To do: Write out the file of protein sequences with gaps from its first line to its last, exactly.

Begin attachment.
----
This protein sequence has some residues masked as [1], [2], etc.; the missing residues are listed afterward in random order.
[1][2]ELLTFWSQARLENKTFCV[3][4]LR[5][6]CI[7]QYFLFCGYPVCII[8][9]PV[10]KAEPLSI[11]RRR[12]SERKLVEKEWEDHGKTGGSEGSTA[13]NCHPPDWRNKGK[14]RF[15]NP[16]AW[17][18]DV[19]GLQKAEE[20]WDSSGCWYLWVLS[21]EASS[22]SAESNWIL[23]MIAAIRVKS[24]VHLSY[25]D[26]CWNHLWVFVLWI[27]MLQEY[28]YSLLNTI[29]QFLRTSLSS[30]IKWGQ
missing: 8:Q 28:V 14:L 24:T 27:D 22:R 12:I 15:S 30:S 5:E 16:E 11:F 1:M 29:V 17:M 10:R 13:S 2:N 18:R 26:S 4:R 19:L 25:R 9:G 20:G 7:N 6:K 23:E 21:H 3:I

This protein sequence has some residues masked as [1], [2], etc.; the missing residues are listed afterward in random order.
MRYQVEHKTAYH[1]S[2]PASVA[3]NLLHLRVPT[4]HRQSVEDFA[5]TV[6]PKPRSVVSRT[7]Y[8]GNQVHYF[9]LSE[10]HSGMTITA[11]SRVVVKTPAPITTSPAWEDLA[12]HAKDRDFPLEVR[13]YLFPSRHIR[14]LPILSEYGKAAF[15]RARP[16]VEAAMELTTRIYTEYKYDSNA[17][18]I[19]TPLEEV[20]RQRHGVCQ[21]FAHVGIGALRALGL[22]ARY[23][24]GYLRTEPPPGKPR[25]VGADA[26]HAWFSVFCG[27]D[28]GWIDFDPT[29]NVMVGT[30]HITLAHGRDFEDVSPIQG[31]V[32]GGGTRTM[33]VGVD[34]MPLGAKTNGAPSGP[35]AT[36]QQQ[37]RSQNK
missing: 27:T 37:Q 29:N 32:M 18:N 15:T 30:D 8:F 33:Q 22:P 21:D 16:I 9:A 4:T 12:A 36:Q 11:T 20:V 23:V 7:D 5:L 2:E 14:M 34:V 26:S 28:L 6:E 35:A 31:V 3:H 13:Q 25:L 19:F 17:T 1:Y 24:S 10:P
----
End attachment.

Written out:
This protein sequence has some residues masked as [1], [2], etc.; the missing residues are listed afterward in random order.
[1][2]ELLTFWSQARLENKTFCV[3][4]LR[5][6]CI[7]QYFLFCGYPVCII[8][9]PV[10]KAEPLSI[11]RRR[12]SERKLVEKEWEDHGKTGGSEGSTA[13]NCHPPDWRNKGK[14]RF[15]NP[16]AW[17][18]DV[19]GLQKAEE[20]WDSSGCWYLWVLS[21]EASS[22]SAESNWIL[23]MIAAIRVKS[24]VHLSY[25]D[26]CWNHLWVFVLWI[27]MLQEY[28]YSLLNTI[29]QFLRTSLSS[30]IKWGQ
missing: 8:Q 28:V 14:L 24:T 27:D 22:R 12:I 15:S 30:S 5:E 16:E 11:F 1:M 29:V 17:M 10:R 13:S 2:N 18:R 26:S 4:R 19:L 25:R 9:G 20:G 7:N 6:K 23:E 21:H 3:I

This protein sequence has some residues masked as [1], [2], etc.; the missing residues are listed afterward in random order.
MRYQVEHKTAYH[1]S[2]PASVA[3]NLLHLRVPT[4]HRQSVEDFA[5]TV[6]PKPRSVVSRT[7]Y[8]GNQVHYF[9]LSE[10]HSGMTITA[11]SRVVVKTPAPITTSPAWEDLA[12]HAKDRDFPLEVR[13]YLFPSRHIR[14]LPILSEYGKAAF[15]RARP[16]VEAAMELTTRIYTEYKYDSNA[17][18]I[19]TPLEEV[20]RQRHGVCQ[21]FAHVGIGALRALGL[22]ARY[23][24]GYLRTEPPPGKPR[25]VGADA[26]HAWFSVFCG[27]D[28]GWIDFDPT[29]NVMVGT[30]HITLAHGRDFEDVSPIQG[31]V[32]GGGTRTM[33]VGVD[34]MPLGAKTNGAPSGP[35]AT[36]QQQ[37]RSQNK
missing: 27:T 37:Q 29:N 32:M 18:N 15:T 30:D 8:F 33:Q 22:P 21:D 16:I 9:A 4:T 12:A 36:Q 11:T 20:V 23:V 7:D 5:L 2:E 14:M 34:V 26:S 28:L 6:E 35:A 31:V 3:H 13:Q 25:L 19:F 17:T 1:Y 24:S 10:P